Stained Glass LTD


Stained Glass Ltd

Old Window Glass - Owners Manual

All glass is an amorphous solid or a super-cooled liquid. The glass in old windows is not wavy and distorted because it has buckled in the sun or sagged from the pull of gravity. It is wavy because the outside diameter of a cylinder is greater than its inside diameter. Before the 1960’s manufacturers made two types of clear window glass. Plate glass was poured out in large slabs and ground flat, a very expensive and labor intensive process.

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Window glass was made the old fashioned way - by blowing air into a bubble of molten glass. To get beyond the limitations of the human form, huge machines blew compressed air into cylindrical bubbles forty feet high and two feet wide.
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Photo 2:
First the mechanical blow pipe, the “bait” is dipped into a pot of molten glass.
Photo 2
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The “baits” with their “gathers” of molten glass are pulled skywards as compressed air is blown into the cylinders.
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The giant cylinders are gently lowered onto wooden racks.
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A skilled workman uses a red-hot rod to crack the cylinders into various lengths.
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Another craftsman slits each cylinder lengthwise so it can be opened.
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The slit cylinder is placed in a slumping furnace. As the glass softens, it is “ironed” into flat sheets.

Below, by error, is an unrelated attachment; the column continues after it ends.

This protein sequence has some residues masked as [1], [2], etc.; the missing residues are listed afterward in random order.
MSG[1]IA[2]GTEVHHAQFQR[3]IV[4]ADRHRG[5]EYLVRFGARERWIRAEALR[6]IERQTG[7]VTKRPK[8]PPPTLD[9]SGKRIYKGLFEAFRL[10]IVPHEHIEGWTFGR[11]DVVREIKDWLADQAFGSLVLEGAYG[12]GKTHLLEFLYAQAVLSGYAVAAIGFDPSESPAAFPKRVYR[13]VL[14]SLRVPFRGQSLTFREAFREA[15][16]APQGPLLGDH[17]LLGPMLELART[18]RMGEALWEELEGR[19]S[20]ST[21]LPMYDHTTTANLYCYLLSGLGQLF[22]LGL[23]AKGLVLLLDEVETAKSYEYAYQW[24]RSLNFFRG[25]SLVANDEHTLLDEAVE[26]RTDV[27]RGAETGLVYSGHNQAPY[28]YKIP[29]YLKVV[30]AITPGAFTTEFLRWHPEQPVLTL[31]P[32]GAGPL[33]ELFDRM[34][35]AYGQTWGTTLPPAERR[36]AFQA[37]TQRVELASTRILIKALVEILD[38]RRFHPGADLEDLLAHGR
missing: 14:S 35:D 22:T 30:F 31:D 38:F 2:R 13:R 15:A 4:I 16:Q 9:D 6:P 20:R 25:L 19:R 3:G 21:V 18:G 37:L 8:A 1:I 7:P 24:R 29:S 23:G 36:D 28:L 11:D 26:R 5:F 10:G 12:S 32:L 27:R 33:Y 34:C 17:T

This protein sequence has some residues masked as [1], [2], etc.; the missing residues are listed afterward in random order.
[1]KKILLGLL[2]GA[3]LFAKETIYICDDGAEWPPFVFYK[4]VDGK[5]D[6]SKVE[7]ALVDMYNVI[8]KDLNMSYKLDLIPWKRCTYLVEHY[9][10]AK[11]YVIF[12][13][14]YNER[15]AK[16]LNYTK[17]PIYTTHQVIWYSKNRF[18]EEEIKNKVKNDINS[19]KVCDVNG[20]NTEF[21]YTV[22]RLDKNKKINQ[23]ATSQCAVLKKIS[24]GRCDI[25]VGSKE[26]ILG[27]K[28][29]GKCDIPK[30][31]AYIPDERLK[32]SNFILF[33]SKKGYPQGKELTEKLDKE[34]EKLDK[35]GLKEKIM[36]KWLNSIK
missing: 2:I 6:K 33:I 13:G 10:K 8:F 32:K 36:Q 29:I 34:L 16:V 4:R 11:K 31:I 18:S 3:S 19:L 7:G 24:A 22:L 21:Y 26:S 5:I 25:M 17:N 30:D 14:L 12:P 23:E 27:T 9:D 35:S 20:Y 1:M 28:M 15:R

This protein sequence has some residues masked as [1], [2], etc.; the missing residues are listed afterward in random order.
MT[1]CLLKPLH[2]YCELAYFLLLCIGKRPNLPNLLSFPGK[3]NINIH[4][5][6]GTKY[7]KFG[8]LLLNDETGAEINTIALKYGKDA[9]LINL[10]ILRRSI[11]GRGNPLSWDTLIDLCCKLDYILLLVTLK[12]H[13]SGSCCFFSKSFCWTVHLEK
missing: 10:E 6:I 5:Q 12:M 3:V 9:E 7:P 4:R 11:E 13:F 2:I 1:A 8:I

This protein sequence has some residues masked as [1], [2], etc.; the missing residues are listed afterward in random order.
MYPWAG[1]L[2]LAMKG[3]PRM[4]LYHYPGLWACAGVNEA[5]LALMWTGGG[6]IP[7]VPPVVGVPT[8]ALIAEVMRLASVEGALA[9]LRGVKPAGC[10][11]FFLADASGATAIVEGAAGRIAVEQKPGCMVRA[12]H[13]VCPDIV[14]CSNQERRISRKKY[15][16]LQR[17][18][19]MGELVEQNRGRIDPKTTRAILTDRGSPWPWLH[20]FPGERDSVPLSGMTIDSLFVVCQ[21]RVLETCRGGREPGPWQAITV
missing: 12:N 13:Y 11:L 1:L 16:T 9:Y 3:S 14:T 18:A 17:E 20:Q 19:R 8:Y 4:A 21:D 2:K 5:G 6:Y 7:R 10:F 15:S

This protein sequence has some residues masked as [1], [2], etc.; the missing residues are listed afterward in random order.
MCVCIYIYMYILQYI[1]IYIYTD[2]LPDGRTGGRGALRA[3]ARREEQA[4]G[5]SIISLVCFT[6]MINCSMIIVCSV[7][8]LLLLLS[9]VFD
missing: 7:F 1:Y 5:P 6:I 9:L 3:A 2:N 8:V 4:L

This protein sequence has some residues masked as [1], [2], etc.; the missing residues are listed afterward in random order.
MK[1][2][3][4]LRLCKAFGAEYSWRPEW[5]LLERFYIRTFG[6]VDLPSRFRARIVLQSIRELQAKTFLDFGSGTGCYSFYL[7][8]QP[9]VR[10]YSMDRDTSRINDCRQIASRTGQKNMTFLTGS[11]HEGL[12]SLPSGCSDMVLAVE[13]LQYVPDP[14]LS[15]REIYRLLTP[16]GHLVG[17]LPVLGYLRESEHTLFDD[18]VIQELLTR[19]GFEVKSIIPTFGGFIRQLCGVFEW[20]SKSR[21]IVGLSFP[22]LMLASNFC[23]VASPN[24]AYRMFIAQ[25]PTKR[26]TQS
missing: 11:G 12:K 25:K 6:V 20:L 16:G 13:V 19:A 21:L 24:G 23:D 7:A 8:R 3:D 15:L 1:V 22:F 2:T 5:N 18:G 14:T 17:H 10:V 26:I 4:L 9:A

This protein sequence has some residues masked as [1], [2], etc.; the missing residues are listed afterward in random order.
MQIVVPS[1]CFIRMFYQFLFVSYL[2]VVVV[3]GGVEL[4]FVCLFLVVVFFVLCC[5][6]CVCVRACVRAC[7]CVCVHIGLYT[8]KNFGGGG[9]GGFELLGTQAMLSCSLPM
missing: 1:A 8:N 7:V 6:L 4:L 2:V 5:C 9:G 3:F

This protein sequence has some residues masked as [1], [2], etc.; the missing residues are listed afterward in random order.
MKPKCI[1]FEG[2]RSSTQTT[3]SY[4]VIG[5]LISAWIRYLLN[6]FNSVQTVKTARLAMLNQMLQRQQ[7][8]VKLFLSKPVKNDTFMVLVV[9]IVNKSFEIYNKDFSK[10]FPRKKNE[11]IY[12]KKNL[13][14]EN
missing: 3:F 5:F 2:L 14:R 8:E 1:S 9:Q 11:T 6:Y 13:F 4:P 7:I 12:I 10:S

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The flattened sheets are annealed - cooled carefully to release any inner stress.
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The final product is graded from AA – sheets with the least distortion, to B – the kind with waves and bubles that we admire today. Double strength cylinder glass (24 oz. per square foot) could be made into 60” x 70”sheets. Sheets of single strength glass (18 oz. per square foot) could be as large as 36” x 50”.

In the early 1960’s Pilkington Glass in Great Britain developed and licensed a way to float molten glass on a bed of molten tin. Both the polished plate glass and cylinder glass processes were phased out. To see how float glass is made go to: How Float Glass is Manufactured

Modern float glass is perfectly flat, flawless and inexpensive. Makers of modern “reproduction glass” artificially add in the imperfections that the original process sought to eliminate. The old glass has an organic charm, a depth and fire-polish, that mechanical float glass can never achieve.

Photo 9

Excerpted from: Glass, Paints, Varnishes and Brushes, Their History and Manufacture, Pittsburgh Plate Glass Company, published by The Lakeside Press, a division of R.R. Donnelley & Sons, 1923.



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Old Window Glass - Owners Manual